Degree Type


Date of Award


Degree Name

Doctor of Philosophy


Civil, Construction, and Environmental Engineering

First Advisor

Halil Ceylan

Second Advisor

Kejin Wang


The work presented in this Dissertation involves an effort to broaden sustainable applications (e.g., recycling waste material in concrete, reducing CO2 emissions in cement production) in construction industry. Finely ground brick obtained from demolished masonry was evaluated as a pozzolanic cementitious material in concrete. The hydration characteristics of this material and its effects on cement paste, mortar, and concrete mechanical properties, particularly on alkali-silica reaction deterioration was studied. Ground clay brick (GCB) was produced in the laboratory employing a ball mill. Chemical and physical properties comply with the designated ASTM standard that defines pozzolanic materials. The results of the study on cementitious pastes where cement was replaced by GCB up to 25% showed that the effect on water demand for normal consistency and time of setting was insignificant; the temperature rise during hydration was reduced; and the calcium hydroxide production was decreased. The testing of mechanical properties of concrete containing up to 25% GCB demonstrated that the values were low at early age but higher or comparable at later ages when compared to the control and the resistance to chloride penetration was improved. These results suggested a pozzolanic activity provided by finely ground brick. The results from the accelerated ASR testing of mortar mixtures showed that the expansions were significantly reduced and associated deterioration on the compressive and flexural strengths was limited with the use of GCB. The concrete tests confirmed the mortar testing that the expansion was effectively suppressed and the mechanical properties of a highly alkali-silica reactive mixture could be conserved when cement was replaced by GCB at 15 and 25% loading. Subsequent microstructural study revealed out the quantitatively low gel formation in the presence of GCB and further suggested a modification in gel chemistry by GCB. The reported experimental study demonstarted that GCB shows pozzolanic behavior similar to other conventional materials (e.g., fly ash, calcined clay, or natural pozzolan), and it can be used as a supplementary cementitious material in concrete applications. Use of GCB in concrete can effectively reduce the alkali-silica reaction deterioration in concrete.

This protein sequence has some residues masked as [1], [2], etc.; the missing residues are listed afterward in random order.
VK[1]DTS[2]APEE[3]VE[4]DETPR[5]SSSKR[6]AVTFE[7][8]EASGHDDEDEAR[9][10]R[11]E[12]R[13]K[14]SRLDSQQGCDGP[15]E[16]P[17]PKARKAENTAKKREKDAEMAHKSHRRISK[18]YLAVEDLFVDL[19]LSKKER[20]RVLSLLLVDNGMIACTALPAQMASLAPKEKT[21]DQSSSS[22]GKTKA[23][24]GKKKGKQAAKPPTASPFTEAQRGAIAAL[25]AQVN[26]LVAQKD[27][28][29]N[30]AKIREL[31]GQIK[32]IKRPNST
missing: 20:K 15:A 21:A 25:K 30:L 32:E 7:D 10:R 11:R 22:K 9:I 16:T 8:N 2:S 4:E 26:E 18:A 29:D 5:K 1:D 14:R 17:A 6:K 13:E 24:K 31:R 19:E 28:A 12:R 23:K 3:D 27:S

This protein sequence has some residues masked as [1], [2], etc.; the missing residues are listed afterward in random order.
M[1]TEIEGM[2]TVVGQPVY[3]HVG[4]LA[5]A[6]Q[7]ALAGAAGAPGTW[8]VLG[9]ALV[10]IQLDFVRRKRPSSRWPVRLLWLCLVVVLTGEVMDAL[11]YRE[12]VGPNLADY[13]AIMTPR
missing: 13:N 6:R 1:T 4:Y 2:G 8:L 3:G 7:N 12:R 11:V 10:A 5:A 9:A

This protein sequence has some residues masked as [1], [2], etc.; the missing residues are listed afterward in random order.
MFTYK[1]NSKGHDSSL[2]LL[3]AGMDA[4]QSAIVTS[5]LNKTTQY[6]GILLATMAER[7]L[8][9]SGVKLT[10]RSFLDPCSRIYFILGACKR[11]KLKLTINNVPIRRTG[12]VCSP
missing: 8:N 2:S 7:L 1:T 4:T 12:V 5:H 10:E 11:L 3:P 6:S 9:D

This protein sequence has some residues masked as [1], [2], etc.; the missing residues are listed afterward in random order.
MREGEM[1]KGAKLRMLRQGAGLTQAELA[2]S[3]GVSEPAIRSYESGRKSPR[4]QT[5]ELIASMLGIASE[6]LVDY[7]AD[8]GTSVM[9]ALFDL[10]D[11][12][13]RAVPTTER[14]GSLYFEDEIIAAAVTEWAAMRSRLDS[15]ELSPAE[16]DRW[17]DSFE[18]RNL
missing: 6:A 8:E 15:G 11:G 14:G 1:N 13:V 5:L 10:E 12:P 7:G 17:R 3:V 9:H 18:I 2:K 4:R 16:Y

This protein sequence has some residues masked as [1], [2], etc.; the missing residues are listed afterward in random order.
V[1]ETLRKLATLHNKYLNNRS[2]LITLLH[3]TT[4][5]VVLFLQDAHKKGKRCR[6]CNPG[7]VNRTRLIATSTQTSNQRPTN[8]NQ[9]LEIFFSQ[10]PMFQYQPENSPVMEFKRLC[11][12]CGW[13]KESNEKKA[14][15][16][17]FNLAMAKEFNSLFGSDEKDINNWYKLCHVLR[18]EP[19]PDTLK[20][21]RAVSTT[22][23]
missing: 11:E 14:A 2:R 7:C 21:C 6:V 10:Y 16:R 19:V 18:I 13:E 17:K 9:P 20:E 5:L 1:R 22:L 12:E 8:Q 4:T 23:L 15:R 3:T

Digital Repository @ Iowa State University,

Copyright Owner

Fatih Bektas



Date Available

June 1, 2013

Proquest ID


OCLC Number




File Format


File Size

149 pages